ssh [email protected] nc -U /tmp/qcobjects-unix-socket

(change "user" for whatever your username is!)

If you are trying to access the server from the same machine you can use the IP or if you're trying to access it from an external network terminal you must use the corresponding IP and default port is 10300.

Start QCObjects Collab in your local machine using NPM/NPX

To start using QCObjects Collab from your local machine without the need of starting a remote/cloud server, you need to have Node.js installed. Download and install Node.js from here.

Once you have installed Node.js, you can use npx to call QCObjects Collab straight away in your shell console.

> npx qcobjects-collab

Start QCObjects Collab in your local machine using QCObjects

If you either own a copy or have installed QCObjects Community Edition or QCObjects Enterprise Edition you can run QCObjects Collab directly from a command line.

To install QCObjects just follow the steps here

To start QCObjects Collab from a command line, after installing QCObjects, just do this:

> qcobjects-collab

Processing COVID-19 Data using QCObjects Collab

Once you have done the above steps, everything turns easy and handy. Inside the QCObjects Collab session, you can follow these instructions.

Run .help to view the available commands and shortcuts

> qcobjects-collab
QCObjects Collab> .help

Run .loadcmd_json command to extract the collected data into a variable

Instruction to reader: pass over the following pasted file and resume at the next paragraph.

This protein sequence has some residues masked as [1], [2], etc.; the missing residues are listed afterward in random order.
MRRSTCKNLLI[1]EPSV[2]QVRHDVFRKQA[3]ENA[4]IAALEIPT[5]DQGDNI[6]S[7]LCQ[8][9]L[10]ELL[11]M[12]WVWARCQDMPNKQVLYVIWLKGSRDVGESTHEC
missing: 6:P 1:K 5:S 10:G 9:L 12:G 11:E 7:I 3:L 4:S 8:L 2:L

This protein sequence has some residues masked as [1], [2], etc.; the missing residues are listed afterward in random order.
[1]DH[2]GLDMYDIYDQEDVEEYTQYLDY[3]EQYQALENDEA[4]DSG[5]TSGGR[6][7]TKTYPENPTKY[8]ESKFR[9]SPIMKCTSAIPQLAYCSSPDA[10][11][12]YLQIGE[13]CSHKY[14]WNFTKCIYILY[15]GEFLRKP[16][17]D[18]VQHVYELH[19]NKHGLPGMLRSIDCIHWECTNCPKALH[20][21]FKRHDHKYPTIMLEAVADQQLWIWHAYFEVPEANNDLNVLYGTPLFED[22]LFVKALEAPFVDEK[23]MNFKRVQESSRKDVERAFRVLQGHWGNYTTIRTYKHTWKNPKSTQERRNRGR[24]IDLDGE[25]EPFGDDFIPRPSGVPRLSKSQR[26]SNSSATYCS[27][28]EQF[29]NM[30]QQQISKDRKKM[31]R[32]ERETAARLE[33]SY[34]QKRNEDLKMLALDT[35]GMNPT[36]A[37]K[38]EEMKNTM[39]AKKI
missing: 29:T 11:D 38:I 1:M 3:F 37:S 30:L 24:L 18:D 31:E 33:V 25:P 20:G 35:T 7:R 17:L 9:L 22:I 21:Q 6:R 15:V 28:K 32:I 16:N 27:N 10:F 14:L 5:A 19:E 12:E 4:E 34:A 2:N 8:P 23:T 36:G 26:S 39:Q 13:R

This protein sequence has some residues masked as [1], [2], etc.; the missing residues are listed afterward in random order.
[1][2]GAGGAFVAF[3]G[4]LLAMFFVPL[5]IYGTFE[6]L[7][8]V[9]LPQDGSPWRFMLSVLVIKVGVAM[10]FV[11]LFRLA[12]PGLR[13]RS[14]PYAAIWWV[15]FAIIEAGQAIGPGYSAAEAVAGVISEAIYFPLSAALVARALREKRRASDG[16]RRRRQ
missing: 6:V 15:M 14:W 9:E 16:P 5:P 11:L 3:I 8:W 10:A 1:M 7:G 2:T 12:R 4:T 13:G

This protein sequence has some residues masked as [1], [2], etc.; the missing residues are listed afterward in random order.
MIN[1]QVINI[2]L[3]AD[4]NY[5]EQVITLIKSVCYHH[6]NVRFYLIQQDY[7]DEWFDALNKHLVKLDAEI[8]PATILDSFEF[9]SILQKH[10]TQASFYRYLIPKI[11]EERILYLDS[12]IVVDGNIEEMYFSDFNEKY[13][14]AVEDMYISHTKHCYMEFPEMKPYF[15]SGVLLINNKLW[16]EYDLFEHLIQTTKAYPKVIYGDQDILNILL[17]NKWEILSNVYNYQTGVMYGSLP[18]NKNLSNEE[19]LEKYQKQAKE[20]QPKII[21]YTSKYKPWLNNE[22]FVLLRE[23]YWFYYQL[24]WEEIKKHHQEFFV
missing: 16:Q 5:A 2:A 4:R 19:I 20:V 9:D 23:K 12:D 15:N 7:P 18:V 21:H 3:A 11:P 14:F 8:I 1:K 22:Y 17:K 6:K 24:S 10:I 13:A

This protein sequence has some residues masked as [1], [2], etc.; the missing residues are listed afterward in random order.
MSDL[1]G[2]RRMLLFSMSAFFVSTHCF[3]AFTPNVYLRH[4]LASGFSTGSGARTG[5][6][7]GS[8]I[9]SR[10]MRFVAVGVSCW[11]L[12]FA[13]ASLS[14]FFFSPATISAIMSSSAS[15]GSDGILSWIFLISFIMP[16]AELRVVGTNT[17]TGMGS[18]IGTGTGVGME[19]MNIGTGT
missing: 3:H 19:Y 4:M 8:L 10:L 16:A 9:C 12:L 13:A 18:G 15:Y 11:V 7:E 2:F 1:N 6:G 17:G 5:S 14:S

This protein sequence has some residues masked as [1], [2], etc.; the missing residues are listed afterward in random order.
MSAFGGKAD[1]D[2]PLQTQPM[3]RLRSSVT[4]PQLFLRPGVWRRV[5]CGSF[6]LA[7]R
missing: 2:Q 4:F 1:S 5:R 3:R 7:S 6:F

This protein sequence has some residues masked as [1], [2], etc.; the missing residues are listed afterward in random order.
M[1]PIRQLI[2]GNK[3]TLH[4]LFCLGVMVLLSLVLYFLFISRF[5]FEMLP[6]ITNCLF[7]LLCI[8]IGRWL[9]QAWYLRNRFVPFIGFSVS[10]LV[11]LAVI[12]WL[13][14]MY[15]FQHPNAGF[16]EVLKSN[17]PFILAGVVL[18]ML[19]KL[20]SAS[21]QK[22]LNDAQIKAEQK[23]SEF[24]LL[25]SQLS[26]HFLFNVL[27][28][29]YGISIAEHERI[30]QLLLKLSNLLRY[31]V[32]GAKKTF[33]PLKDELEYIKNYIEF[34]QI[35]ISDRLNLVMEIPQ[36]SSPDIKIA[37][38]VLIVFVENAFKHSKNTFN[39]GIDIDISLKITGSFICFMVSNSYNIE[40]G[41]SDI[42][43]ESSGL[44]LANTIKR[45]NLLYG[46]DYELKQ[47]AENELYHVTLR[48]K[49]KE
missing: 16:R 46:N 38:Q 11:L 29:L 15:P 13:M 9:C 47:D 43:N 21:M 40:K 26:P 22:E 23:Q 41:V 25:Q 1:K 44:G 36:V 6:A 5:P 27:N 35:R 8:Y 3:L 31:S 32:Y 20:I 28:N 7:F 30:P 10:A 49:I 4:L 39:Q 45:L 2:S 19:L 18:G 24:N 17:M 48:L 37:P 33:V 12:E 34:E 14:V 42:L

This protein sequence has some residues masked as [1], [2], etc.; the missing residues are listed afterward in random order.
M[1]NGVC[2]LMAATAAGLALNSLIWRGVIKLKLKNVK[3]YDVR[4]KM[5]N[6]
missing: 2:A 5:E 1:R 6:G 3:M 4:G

You can run the following command to extract the collected data from the response of executing the shell command ./get-covid-19-data.sh into a variable stored in memory inside the QCObjects Collab session.

Enter to a QCObjects Collab session and do the following command:

QCObjects Collab> .loadcmd_json covid = ./get-covid-19-data.sh

The above command will save the response of the API into a global object called covid. Then you can use this object to process the data and make calc to reduce the result.

Using examples of data processing

The file inside this repo, called data-covid-processor.js contains some quick start examples of processing the data. Here are some explanations of this examples:

Helper functions

As QCObjects Collab is been written on JavaScript, you can enrich your runtime code using it, by example: creating runtime helper functions attached to the common Array prototype. Two useful functions to process data are unique (to collect only once for every single value element using objectList.unique()) and table (to show a table representing the current list using objectList.table())

//helper functions
Array.prototype.unique = function () {return this.filter((value,index,self) => self.indexOf(value) === index)}
Array.prototype.table = function () { console.table(this) }

Formatting the columns

The most efficient way of process a list in JavaScript is using the map function. You can use it into QCObjects Collab to process ArrayArrayList and ArrayCollection objects (ArrayList and ArrayCollection objects are a part of QCObjects core framework and QCObjects SDK, that are automatically loaded into the QCObjects Collab session).

The API returns a tree object that contains three separate collections (dimensionsmetrics and rows)

|-- covid
     |-- dimensions
     |-- metrics
     |-- rows

To view the content of the covid variable just enter its name into QCObjects Collab and press Enter.

QCObjects Collab> covid
QCObjects Collab> covid.dimensions
QCObjects Collab> covid.metrics
QCObjects Collab> covid.rows.slice(0,10) // only get 10 rows